Arianna Huffington, Rob Johnson and colleagues recently created the "Move Your Money" campaign (moveyourmoney.info), the idea of which is to encourage people to move their money from the big banks into smaller, healthier banks, in an effort to stabilize the financial system. It's a really clever idea, and certainly the right thing to do, given that it takes power away from the 'Too Big to Fail' zombies. The campaign is coupled with a video montage from "It's a Wonderful Life," the Jimmy Stewart movie about how he saves his local building-and-loan from a big bank that comes in to the community and nearly destroys it. Unfortunately, however, the campaign is only a short term fix to a deeper underlying problem: the moral hazard of FDIC insurance.
The biggest banks these days (Citigroup, Bank of America, JP Morgan Chase, and Wells Fargo) are zombies: they are supported by government bailout money in the form of the Fed discount window and the multi-trillion-dollar Fed & Treasury support for their deeply devalued mortgage backed assets (MBOs). They are probably insolvent, and have received a grade of 'F' from Institutional Risk Analytics, the company hired by the FDIC to analyze their required quarterly bank filings and evaluate the health of each of the 8000 insured banks nationwide. Don't be fooled by their repayment of the TARP money last year: they simply borrowed the money from the Fed discount window to repay it - perhaps the best 'carry-trade' of all time, financed by taxpayers and savers in low interest accounts.
Normally the FDIC is happy to shut down failed banks, but these big guys are considered 'Too Big to Fail'. Their friends in the Federal Reserve and Treasury (under the leadership of Bernanke, Paulson, and Geithner), perhaps think that the failure of these banks would result in the utter collapse of the American financial system, and cause Great Depression II. Or perhaps they just have friends there. However, they certainly would not admit that the banks are insolvent. If they did, the FDIC would have to take over, and either find a healthy bank to buy them (which is unlikely considering the unknown value of their MBOs), or they'd have to close them and wind them down, which would require liquidating the MBOs, counteracting the Fed and Treasury core strategy for combating the recession. However, keeping them alive is just throwing good money after bad, increasing the national debt, and worst of all, allows them to continue their risky behavior, something which every indication shows they are doing.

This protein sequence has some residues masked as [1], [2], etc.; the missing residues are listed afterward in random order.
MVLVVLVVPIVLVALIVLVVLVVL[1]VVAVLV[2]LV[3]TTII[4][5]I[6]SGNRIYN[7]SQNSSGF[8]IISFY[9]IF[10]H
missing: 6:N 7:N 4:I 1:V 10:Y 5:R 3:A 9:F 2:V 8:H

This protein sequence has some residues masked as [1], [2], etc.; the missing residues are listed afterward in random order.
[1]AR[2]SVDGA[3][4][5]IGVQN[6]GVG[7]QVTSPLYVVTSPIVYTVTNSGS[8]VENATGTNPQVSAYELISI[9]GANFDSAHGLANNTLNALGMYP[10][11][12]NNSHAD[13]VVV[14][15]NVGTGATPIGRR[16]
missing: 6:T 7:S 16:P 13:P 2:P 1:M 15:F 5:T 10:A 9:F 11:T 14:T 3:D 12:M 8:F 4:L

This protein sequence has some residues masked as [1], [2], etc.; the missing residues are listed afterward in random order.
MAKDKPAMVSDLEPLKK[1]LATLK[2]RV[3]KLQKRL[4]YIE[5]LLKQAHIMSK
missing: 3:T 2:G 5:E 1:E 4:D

So it's a great idea to get people to move their money out of these banks. First of all it supports local, healthier banks. With the help of Institutional Risk Analytics, you can type in your zip code and get a list of banks with grade 'B' or above in your area. Secondly it takes the power out of the 'Too Big to Fail' argument: if no one has a deposit in these banks, then how can they be considered too big? Also, reducing deposits forces the bank to try to sell their assets, which could force a more timely foreclosure -- unless of course they are permitted to just borrow more from the Fed.
But there are some fundamental problems with the campaign. First of all, the video is based on the premise of rooting for the little guy (like Jimmy Stewart). Although this has broad appeal, when it comes to economics, often bigger is better. After all, most of us shop at Walmart and other superstores, even when they crush the smaller, local competition. So we are justifiably suspicious when an ad campaign appeals solely to our emotions. Secondly, even if we understand the threat of the zombie banking system, we don't have a real, economic incentive to move our money. After all, our money is insured and protected by the FDIC. In fact, the web site assures us that the listed local banks are also FDIC insured, so we still don't have to worry if we switch.
But even if the campaign is successful, it only punts the problem down the field. The reason is that there will always be more banks that are on the verge of going bad, including the recipients of our fresh dollars. And so there will always be a need to keep the public informed of who they are, and continue the campaign to warn them. Either the do-gooders behind the campaign will run out of steam, or people will get tired of the message and do nothing, having discovered that it doesn't really make a difference.
The core problem here is simply FDIC insurance. As long as we know our money is insured, we don't have a powerful incentive to monitor our banks carefully for financial misconduct and move our money to healthier banks if necessary. However, if our deposits are no longer insured, we must take responsibility for the health of our banks -- market discipline -- which will force them to behave responsibly. Under the current system, the taxpayer will have to pay the price for our laziness. Given the current bailouts, the price may be a couple trillion dollars.